- Two or more inventors have made an invention independently of each other, the person that files a patent application in Switzerland first or whose application has the earliest priority date has this right for the patent
How To File A Patent Application
Make of draft of patent application that includes the following details:
- A written description of the invention which is disclosing the process/procedure of its functioning or working
- Relevant Drawings/Block Diagrams/Flow Charts, if required
- Claims of invention to define the inventive/obviousness and novelty of the invention
- Abstract disclosing the invention briefly
Further, the IPI provide 3 months more to submit complete patent application, which can include additional claims/enhancement in description/additional drawings/amendments in abstract.
- Submit the drafted patent application to the Swiss Federal Institute of Intellectual Property
- Submit the forms such as Application for a Swiss/Liechtenstein Patent, and Denotation of Inventor
- Submission to IPI can be done via online using the Swiss postal system/Fax or by physical delivery to IPI office
- At this stage, the patent office (IPI) will examine the patent application submitted by the applicant/inventor.
- The applicant/inventor receive a certificate of filing including the official filing date and the application number, if the filing date criteria is met. Else the filed application is return explaining the reasons of return.
- A timeline of 12 months is provided to file internationally the patent application using official filing date i.e. priority date.
- The IPI patent office also issue an order form for requesting the optional prior art search for Swiss patent application.
- The prior art search document includes the relevant arts and allows the applicant/inventor to evaluate the novelty and the inventive step of the invention.
- In this phase, the IPI office check whether the patent application is in accordance and compliance with legislative requirements of patent laws.
- If there are deficiencies/pitfalls in the filed patent application, then time is given to applicant/inventor by the IPI office to rectify/modify/amend them or to submit any missing information within the specified timeline.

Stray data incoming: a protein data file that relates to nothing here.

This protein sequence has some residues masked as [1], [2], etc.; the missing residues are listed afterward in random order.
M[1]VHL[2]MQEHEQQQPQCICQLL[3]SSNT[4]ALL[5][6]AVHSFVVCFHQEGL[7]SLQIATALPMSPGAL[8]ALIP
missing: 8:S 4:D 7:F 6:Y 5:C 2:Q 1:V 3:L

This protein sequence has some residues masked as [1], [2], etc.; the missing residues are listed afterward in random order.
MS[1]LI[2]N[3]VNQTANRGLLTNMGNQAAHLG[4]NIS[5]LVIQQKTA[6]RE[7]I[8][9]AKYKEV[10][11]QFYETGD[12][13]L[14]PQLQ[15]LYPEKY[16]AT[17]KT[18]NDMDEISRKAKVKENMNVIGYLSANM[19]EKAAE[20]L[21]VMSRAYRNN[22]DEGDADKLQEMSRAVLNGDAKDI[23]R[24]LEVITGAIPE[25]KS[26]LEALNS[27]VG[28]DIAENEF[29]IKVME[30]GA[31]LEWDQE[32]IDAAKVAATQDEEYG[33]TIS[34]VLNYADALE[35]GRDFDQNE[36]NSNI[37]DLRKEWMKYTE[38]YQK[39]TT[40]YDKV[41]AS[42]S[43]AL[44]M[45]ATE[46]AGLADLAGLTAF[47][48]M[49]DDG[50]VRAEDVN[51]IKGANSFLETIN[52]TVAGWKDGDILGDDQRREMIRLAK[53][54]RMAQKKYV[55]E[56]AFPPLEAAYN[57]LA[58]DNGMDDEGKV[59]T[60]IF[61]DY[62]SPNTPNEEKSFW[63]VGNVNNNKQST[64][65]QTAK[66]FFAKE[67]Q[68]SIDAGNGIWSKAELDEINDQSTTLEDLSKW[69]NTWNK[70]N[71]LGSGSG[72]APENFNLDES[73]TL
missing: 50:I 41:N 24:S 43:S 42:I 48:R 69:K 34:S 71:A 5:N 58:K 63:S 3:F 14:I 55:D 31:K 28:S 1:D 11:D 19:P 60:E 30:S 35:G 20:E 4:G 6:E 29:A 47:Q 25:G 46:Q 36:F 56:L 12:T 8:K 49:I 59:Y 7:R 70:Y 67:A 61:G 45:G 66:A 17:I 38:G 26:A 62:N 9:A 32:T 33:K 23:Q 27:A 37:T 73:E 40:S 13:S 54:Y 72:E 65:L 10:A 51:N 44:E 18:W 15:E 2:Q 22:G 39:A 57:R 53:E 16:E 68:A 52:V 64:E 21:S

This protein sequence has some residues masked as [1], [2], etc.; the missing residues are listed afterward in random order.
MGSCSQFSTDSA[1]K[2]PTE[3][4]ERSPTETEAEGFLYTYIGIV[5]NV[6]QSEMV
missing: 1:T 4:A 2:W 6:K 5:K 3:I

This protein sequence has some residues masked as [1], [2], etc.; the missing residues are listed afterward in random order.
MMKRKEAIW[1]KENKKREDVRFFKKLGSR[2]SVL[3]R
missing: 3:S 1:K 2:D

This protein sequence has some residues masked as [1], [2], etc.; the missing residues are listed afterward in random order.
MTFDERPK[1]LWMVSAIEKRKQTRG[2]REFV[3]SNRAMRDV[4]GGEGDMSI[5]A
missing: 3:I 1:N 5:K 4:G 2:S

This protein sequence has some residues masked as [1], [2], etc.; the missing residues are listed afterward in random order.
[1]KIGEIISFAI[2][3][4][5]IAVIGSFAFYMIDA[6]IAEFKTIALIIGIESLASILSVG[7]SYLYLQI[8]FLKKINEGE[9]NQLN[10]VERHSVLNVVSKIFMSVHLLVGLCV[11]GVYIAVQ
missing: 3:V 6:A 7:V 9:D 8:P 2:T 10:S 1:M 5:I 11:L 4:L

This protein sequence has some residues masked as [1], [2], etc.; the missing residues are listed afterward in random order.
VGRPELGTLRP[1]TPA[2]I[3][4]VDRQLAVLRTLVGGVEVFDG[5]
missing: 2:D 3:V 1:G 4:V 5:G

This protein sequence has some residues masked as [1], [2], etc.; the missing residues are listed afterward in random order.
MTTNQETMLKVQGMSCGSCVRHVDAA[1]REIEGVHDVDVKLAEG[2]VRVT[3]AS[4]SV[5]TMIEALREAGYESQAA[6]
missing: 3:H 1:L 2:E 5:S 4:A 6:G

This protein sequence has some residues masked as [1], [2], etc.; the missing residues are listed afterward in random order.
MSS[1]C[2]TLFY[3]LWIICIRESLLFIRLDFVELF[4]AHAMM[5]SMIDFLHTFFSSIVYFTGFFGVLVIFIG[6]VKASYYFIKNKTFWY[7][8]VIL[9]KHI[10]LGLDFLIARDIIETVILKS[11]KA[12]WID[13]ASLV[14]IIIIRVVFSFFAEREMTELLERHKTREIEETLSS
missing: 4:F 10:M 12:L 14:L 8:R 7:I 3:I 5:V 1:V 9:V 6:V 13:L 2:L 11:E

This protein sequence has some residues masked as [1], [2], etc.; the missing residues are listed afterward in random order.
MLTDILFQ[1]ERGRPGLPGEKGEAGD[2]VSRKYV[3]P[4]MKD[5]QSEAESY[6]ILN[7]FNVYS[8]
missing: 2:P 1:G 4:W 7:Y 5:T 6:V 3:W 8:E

- If the deficiencies/pitfalls are rectify/modify/amend within the specified timeline, then the patent application goes to the next stage, if not, it is rejected.
- The patent application is published in time period of 18 months after filing date (or after the earliest priority date).
- The patent application is available online at IPI official web portal @ www.swissreg.ch
- If a prior art search report is also completed, then it is published along with it.
- In this phase, the patent experts in the IPI office closely analyze the technical claims of the filed patent application.
- It is done to check whether the filed patent application fulfills the legal requirements for a patent (see Guidelines for the Material Examination).
- The IPI office do not examine for novelty or inventive step, therefore the office recommend requesting a prior art search for Swiss patent application in the initial examination phase/stage.
- Once all the above stages/phases are completed then the applicant/inventor is notified by the IPI office of completion of the patent application examination.
- On the date of the publication of patent, the applicant/inventor will receive a copy of the printed patent document and a certificate.
- The granted patent is entered in the Swiss register of patents and the patent document published online at IPI official web portal @ www.swissreg.ch.